on del.icio.us...
...that made it to hotlinks...
      http://dev.upian.com/hotlinks/
...which I have subscribed to
     in Google reader...
...which meant a friend of
mine found it through my
      shared items...
...who lives next door to them
    and didn’t know them!
The web is a web of linked
        systems.
Not a billboard.
Instead of just
   building
  something
 and hoping
 that people
    come...
...be present where people
     already hang out.
Have a twitter bot telling
people about things that
        happen.
Use social bookmarking,
photo sharing sites and social
         networks.
Then you will reach much
more people and point them
    to your resources.
They in turn will tell their
  friends and contacts.
And word of mouth from
people I trust is much more
powerful than a corporate
         message.
Whatever you do, wherever
     you show up...
Be very
responsive.
 Establish
yourself as a
 “way in”.
So what do *we* have to
offer you can talk about?
It all starts at
http://developer.yahoo.com
Designers can benefit from
   our design patterns:
   http://developer.yahoo.com/ypatterns/
The YUI is an amazing
framework to build web sites
    with (CSS, JavaScript,
          Widgets)
     http://developer.yah...
Our APIs give access to all our
            data:
   http://developer.yahoo.com/everything.html
In various handy formats and
 now even accessible with a
       SQL-style syntax:
     http://developer.yahoo.com/yql/
Using the Yahoo Application
Platform, people can develop
   applications running on
        Yahoo! sites:
     http://deve...
The performance team
assembled an amazing array
of cool tools and information
    how to make web sites
        lightning ...
There is great information on
 server security and attack
    vectors on the web:
     http://developer.yahoo.com/security/
And for people who want to
mash up data in a nice, visual
 way, there’s Yahoo! Pipes
        http://pipes.yahoo.com/
There are several systems to
use to authenticate users for
  your apps with our help:
     http://developer.yahoo.com/auth...
Lots of stuff to talk about and
  package up in an easy to
      understand way.
Why not have a go at it?
Obrigado!




Christian Heilmann | http://wait-till-i.com | twitter: codepo8
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Evangelizing Explained

  1. 1. Evangelism explained Christian Heilmann, Sao Paulo, Brazil, 06/11/2008 (Yahoo Internal)
  2. 2. I’m Chris. Hello I am Chris
  3. 3. I live in London, England
  4. 4. But originally I am German
  5. 5. Doesn’t matter though, both countries keep losing against you playing football...
  6. 6. Anyways...
  7. 7. Developer Evangelism
  8. 8. Sounds like not working, right?
  9. 9. Far from it.
  10. 10. As a developer evangelist you are first and foremost a translator.
  11. 11. Tech Colleagues The Business Evangelist The Outside world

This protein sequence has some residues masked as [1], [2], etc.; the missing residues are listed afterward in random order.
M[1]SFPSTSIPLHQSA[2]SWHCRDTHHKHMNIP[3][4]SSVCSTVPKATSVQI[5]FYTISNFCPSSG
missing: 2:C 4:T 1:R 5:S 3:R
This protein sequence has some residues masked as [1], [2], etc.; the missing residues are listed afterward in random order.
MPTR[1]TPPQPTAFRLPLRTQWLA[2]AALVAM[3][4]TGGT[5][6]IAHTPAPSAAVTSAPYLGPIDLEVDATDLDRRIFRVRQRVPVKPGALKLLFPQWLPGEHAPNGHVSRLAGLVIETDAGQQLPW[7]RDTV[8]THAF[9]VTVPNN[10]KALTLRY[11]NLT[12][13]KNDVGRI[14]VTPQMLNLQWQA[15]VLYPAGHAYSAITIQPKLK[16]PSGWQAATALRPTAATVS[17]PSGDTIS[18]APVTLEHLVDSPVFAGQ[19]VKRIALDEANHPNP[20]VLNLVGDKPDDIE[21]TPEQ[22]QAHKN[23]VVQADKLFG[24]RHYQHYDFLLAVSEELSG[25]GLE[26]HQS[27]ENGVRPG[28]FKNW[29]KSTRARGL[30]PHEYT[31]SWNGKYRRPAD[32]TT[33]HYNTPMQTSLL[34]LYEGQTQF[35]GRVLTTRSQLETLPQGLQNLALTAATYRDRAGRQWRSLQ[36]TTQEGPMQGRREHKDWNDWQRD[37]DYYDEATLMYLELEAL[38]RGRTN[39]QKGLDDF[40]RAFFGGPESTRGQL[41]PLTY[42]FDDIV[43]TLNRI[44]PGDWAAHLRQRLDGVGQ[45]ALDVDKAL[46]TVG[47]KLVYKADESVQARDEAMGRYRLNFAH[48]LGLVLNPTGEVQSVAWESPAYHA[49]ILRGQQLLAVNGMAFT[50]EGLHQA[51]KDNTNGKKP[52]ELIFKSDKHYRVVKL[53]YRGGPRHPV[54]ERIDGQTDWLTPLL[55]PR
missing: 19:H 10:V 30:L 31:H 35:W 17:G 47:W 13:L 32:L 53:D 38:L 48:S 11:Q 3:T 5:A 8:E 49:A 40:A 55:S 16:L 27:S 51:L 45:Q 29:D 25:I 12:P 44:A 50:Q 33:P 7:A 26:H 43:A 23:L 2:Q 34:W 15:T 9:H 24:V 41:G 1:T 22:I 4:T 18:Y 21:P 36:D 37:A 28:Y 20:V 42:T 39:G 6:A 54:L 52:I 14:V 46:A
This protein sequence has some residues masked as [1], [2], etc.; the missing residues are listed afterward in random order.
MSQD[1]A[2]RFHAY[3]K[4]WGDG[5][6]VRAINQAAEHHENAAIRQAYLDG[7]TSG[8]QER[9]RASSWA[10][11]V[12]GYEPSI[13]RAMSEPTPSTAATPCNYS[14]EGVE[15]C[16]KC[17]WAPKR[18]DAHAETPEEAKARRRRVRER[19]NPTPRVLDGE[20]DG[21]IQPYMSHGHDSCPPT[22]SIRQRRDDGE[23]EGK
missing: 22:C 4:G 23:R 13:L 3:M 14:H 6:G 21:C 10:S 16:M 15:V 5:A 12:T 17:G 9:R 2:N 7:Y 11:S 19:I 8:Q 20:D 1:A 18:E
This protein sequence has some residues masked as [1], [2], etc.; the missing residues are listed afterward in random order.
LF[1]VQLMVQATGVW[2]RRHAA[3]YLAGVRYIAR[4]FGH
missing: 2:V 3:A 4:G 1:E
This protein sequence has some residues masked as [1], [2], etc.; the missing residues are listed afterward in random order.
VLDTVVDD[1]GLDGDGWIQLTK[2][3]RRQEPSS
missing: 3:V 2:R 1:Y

12. 12. You are lucky if the business understands that as an evangelist you need your freedom.
  13. 13. You are also lucky if the business doesn’t have any short-term agendas.
  14. 14. Your colleagues are very much needed...
  15. 15. ...as they keep you rooted in the now and the reality of the company.
  16. 16. They can also be bad for the cause as they have to suffer a lot more day-to-day frustrations than you do.
  17. 17. Your job is to find the middle ground of these frustrated voices and the business message.
  18. 18. This is where the truth lies.
  19. 19. First and foremost you need to be an independent voice.
  20. 20. Keep your eyes open all the time and follow what is happening on the web.
  21. 21. If a startup or a competitor of your company does something cool...
  22. 22. ...you should know about it.
  23. 23. Don’t barge into the developer “scene” trying to sell only your company’s solutions.
  24. 24. No matter how cool they seem at the time.
  25. 25. Instead show them as an offering, a system that works well with others...
  26. 26. ...making everybody’s life easier and our jobs less of a hassle.
  27. 27. This is very important right now as if you don’t work efficiently...
  28. 28. ...you might become redundant.
  29. 29. Which brings me to another, very important asset of successful evangelists.
  30. 30. Don’t bring your own agenda...
  31. 31. ... instead know what problems the people you talk to have.
  32. 32. I’ve had quite a hard time in my career to get my bosses to sponsor me a ticket to go to conferences...
  33. 33. ...or even leave the office and talk to other companies and developers.
  34. 34. Which meant that when I finally went to one...
  35. 35. ...I made sure I got my money’s worth.
  36. 36. Whenever you talk to people about your products and services...
  37. 37. ...make sure people can take something back to impress their bosses with.
  38. 38. Which means that you need to do your homework and find out what people want from you.
  39. 39. You show different products to a design agency that you would to a Python crowd.
  40. 40. Talking about geeks...